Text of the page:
Camo Capers

Camo Capers

A new series had appeared nearby to the north-west, near the village of Denton. It looked like a decent day out, and I arranged to meet Pesh to go and have a pop at it. It proved to be fairly fast walking and good weather.

We met in Denton, having parked up next to the church. While I was waiting for Pesh to arrive I grabbed the details for the Church Micro, which was a short multi, and was able to work out the final coordinates. It was nearby.

We walked around the series in number-order and made extremely good progress as a result of the terrain being fairly good and the caches being fairly new. We got caught up by another cacher (Dijons) and then proceeded round the rest of the circuit as a three. That made for some very quick finds.

About halfway round I was able to walk up a hill and fetch a multi I’d solved a few years previously but couldn’t find (Cogenhoe Wanderers). It turned out to be quite easy on this visit.

By the time we got back to the cars we’d found about 35 caches in well under 3 hours, but hadn’t really catered in the drinks department, so we popped into the pub for a quick drink before breaking up. Pesh had somewhere to be.

On my way home I did a few drive-bys, but not with any great enthusiasm. It made a fairly reasonable day of 42 finds though.

The caches I found on the day were:


AAA Geocaching

AAA Geocaching

A nice day for a bit of a walk on my first day out of caching after we returned fromĀ Catalonia at the end of August.

There were a few series of caches to the south and east of Buckingham that I liked the look of for an afternoon walk, so I headed off armed with the usual array of bits and bobs to make my way around the AAA series and the PAP series. There were a few others on the route too.

The walk around the AAA series was fairly straightforward and I managed to find pretty much everything. The PAP series proved more troublesome when I reached the middle of the big field where the photos were taken. The lay of the land looked very different to the map, and it was really difficult to tell where the footpaths actually went.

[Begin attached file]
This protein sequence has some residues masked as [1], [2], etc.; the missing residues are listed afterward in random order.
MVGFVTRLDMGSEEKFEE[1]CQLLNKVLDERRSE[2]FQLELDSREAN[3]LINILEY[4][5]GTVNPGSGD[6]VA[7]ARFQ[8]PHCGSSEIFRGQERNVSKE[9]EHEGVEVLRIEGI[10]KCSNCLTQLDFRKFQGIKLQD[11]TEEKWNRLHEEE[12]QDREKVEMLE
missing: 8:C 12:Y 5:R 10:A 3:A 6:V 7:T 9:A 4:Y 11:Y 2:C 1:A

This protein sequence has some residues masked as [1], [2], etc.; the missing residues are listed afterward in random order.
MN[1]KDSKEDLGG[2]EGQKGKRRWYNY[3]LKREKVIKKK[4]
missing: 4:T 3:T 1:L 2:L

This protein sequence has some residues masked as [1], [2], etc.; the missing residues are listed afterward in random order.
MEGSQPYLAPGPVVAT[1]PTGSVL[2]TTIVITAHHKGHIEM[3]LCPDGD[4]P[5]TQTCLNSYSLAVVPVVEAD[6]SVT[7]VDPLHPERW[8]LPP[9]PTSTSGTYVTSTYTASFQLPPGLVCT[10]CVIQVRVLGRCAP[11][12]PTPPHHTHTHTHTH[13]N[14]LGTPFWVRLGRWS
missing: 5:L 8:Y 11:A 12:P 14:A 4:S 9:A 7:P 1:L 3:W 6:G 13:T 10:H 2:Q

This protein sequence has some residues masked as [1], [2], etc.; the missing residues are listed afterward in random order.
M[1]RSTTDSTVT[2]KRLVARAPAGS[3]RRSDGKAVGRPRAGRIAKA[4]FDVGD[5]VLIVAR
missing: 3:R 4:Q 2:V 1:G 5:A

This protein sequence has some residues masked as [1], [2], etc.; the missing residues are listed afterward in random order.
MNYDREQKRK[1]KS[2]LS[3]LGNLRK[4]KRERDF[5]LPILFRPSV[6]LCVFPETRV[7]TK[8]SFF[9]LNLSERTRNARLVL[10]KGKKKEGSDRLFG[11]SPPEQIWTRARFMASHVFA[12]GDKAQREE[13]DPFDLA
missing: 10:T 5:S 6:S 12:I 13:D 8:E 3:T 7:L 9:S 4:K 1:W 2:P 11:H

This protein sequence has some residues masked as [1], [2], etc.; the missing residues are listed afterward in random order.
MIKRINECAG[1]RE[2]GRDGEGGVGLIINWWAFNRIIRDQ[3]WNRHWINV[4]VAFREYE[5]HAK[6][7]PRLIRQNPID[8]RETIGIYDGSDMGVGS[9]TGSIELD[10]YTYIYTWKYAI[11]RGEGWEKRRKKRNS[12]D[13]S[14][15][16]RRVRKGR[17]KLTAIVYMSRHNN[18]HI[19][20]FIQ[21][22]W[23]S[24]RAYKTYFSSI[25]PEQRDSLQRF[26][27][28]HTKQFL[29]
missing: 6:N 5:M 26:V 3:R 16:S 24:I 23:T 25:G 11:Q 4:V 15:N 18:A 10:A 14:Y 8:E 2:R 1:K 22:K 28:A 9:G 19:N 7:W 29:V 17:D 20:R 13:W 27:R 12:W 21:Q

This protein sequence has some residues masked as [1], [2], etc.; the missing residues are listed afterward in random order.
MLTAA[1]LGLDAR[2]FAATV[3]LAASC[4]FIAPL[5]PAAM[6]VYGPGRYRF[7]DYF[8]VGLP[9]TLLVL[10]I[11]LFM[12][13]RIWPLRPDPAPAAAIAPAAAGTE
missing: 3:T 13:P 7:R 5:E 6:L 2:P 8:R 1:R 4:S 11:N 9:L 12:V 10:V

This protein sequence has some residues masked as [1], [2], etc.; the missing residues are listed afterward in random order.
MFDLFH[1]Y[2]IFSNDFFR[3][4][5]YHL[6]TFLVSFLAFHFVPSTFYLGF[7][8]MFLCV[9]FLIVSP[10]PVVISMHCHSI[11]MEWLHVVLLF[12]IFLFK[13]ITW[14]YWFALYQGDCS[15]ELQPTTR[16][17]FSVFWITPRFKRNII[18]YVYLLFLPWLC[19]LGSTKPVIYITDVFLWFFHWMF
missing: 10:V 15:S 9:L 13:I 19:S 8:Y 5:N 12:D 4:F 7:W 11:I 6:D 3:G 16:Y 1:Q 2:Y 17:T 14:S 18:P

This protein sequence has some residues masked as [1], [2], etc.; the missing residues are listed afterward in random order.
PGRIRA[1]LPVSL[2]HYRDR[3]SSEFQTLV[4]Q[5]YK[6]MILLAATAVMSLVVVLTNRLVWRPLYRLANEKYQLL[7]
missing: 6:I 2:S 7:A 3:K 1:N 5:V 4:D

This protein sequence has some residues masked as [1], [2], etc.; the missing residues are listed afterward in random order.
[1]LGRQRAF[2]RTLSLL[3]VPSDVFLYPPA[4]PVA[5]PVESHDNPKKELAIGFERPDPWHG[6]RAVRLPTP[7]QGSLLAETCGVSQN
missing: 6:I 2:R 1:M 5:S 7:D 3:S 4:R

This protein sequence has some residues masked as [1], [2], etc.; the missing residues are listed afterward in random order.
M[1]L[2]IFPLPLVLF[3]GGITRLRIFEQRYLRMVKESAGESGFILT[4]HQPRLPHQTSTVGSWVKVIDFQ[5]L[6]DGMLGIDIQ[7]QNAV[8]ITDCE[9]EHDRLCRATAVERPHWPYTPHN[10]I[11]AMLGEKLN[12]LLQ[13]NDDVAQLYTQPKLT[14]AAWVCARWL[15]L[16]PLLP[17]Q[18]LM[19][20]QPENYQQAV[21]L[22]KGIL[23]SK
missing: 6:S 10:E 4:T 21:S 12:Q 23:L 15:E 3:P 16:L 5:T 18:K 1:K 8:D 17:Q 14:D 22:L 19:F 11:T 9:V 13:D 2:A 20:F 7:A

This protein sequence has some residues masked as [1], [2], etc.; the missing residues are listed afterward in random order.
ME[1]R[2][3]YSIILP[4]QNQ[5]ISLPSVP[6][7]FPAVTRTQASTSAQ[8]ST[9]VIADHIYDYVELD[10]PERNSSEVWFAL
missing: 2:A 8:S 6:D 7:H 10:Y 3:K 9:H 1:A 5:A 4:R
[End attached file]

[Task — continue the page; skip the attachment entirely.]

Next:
I asked a dogwalker, but she wasn’t able to help, and after a bit of mucking around and staring incorrectly at a couple of routes I got unreasonably accosted by a member of the agricultural community who was in no way willing to tell me where the actual footpaths went. She was only prepared to tell me all the places I wasn’t supposed to be going. I thought that was a bit harsh.

Anyway, I plodded around and generally back in the direction I’d come for a couple of minutes until she left again, and then I resumed my long-range scan of the horizon. Eventually I spotted what seemed to be a gap in the hedge several hundred metres away and saw a barely perceptible route directly across the big field. The field had been recently ploughed, so previous tramplings weren’t obvious. Having spotted the route, I took great pleasure in walking directly across that field, almost willing the farmer to come and challenge me about it, but she didn’t, so I figured she’d had enough of the “get orff moi laaaaand” for one day.

It was plain sailing after that, aside from not being able to find one of the caches.

On the way home I stopped in Whaddon to do a letterbox cache that had been winking at me for a few months, and that made a total of 44 finds for the afternoon.

The caches I found on the day were :